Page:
A score of big money investors such as Carl Icahn, Jeffrey Gundlach and more fear that a U.S. recession is on the horizon. How can you protect your portfolio if it is? The recession fear has grown since the Federal Reserve announced its first rate hike in more than three years and signaled that consistent increases were on the way until it can stamp out a 40-year high in inflation. Combine that with surging gasoline prices, a flattening of the so-called yield curve and a war in Europe, and investors and economists are starting to increasingly believe an economic downturn could be near. "As they tighten monetary policy, that's the fodder for recession," said Mark Zandi, chief economist at Moody's Analytics. "They can make a mistake and step on the brakes too hard and push the economy into a recession." Despite a two-week bounce, the S & P 500 is headed for its first negative year since 2018 on the concern, down 5% on the year. Economists at major banks still see chances of a recession at generally less than 33%, but have been increasing those odds lately. "The Russia/Ukraine conflict, commodity price spikes, inflation concerns, and a very uncertain Fed outlook have caused recession fears to rapidly intensify and equity markets to sell off sharply," wrote Wolfe Research's Chris Senyek this month. When will a recession hit? The "Bond King" Gundlach speculates a recession could come as early next year. "I don't have a base case of a recession this year, but I do think that we'll probably get one in 2023," he said during an interview with CNBC's " Closing Bell: Overtime " this month. Meanwhile, Satori Fund's Dan Niles told CNBC's "Street Signs Asia" there are "very strong indicators" pointing to a recession within the next year, and the likelihood is "very high" because the Fed prolonged its response. Famed investor Icahn is prepping his portfolio for a likely recession by continuing to bet against malls — a position he held before the pandemic began . "I think there very well could be a recession or even worse," he told CNBC's "Closing Bell: Overtime" this week. "I have kept everything hedged for the last few years. We have a strong hedge on against the long positions that we try to be activist in and get that edge ... I am negative as you can hear. Short term I don't even predict." The possibility of an inverted yield curve is perhaps one of the strongest indicators spooking investors and economists. An inversion happens when short-term rates on Treasuries climb higher than longer-term rates and generally signals that investors have less confidence in the future and see an economic slowdown. The spread between long-term rates and short-term rates has been narrowing. How to cushion a portfolio As a recession becomes an increasing possibility, investors are highlighting ways to protect portfolios from taking a massive hit. Everyone generally loses some money during a recession, but they point to areas of the market with minimal economic sensitivity — such as noncyclical business sectors such as utilities, health care and consumer nondurables — that can remain stable and generate some income for investors. Dividends are a forgotten strong contributor to overall returns, according to Peter Boockvar, chief investment officer of Bleakley Advisory Group. He highlights companies such as Procter & Gamble , as well as Kellogg , Coca-Cola and General Mills — three stocks his firm is long on. Amid the ongoing war in Ukraine, the defense sector is another bright spot along with energy services, said Rosenberg Research founder David Rosenberg. He highlights green energy, which could accelerate as the crisis continues to illustrate the global reliance on fossil fuels. The iShares U.S. Aerospace & Defense ETF just hit a two-year high on Friday and is up 9% this year. Meanwhile, Niles says the Satori Fund is eying companies producing good earnings, cash flow and low valuations, he told "Street Signs Asia." Nothing will "ride out a 20% plus correction in the stock market," but the fund is using short positions to "hopefully cushion the blow," Niles said. Networking stocks such as Cisco , cruise lines and hotels, and companies such as Nokia as investments ramp up in 5G are among the names that can withstand the volatility, he believes. "The way it works is we generally are running with almost as many shorts as we have longs on the portfolio. And so that's how we're trying to match things up. When the market gets oversold, we cover the shorts, our cash levels go up, let the market rally," Niles explained. "As the market rallies, we start putting some shorts." Look for 'safe havens' Commodities have soared lately as the conflict between Russia and Ukraine continues, but precious metals like gold and silver generally fare better than industrials during a recession. "Gold is a good performer because it's a storer of value," explains Sam Stovall, chief investment strategist at CFRA Research. "If people don't know how deep the recession is going to be, how far down the market is likely to fall, they're going to put their money into safe havens." Spot gold is already on a winning streak and briefly topped $2,000 per ounce this month, hitting a record high since 2020. Boockvar says he's a big bull on gold and silver. Boockvar thinks investors should also reconsider cash. "There's no better time to be buying stocks than in a bear market and a sharp decline, but you need cash to do that," he said. "People should not be shy about holding cash in this environment. Even in real terms, you're losing money relative to inflation, but you're not losing anything in nominal terms." While the notion of a recession is becoming more common, not all economists are convinced one is looming. Evercore ISI's Ed Hyman made a case for an "unlikely" recession in 2023. A "much higher fed funds rate is unlikely to cause a recession until the 10yr-3mo yield curve inverts," plus, an inversion generally precedes a recession by about a year, he said. Bank of America said Friday risks of a recession are low, but the odds may increase in the second half of 2023. Meanwhile, Rosenberg expects a recession as early as the third quarter. "I'm not going to say that it's a 100% chance we get a recession, but I'd say the odds speak for themselves," he said. — CNBC's Michael Bloom, Yun Li and Eustance Huang contributed reporting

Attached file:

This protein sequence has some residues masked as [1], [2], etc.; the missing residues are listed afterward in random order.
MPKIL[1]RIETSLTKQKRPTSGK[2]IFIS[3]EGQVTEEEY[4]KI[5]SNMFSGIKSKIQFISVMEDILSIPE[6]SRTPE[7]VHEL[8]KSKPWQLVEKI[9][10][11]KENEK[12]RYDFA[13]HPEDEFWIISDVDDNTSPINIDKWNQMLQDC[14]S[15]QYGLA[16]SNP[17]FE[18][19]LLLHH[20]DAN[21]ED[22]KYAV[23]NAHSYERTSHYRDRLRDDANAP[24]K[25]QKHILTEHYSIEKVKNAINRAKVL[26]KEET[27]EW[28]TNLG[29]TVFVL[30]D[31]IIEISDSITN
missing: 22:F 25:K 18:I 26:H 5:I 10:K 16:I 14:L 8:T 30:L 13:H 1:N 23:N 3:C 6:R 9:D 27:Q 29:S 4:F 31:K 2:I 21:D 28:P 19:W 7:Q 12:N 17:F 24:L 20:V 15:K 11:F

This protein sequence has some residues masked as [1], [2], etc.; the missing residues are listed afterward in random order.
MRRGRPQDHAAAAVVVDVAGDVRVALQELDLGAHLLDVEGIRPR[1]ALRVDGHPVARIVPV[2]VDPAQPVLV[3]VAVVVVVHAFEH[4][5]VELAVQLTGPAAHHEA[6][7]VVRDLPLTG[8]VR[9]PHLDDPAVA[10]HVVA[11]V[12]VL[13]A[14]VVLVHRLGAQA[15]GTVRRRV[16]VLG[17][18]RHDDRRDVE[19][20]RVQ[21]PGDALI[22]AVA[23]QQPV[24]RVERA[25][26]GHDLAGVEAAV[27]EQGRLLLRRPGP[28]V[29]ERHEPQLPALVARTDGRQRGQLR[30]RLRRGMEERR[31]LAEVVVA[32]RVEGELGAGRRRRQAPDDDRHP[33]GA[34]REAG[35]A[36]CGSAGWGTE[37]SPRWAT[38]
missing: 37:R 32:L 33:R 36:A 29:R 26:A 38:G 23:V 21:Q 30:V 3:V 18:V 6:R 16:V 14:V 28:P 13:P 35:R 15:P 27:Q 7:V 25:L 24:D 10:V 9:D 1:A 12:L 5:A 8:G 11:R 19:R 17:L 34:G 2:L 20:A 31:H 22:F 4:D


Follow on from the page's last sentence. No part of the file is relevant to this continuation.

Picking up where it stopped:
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A score of big money investors such as Carl Icahn, Jeffrey Gundlach and more fear that a U.S. recession is on the horizon.
How can you protect your portfolio if it is?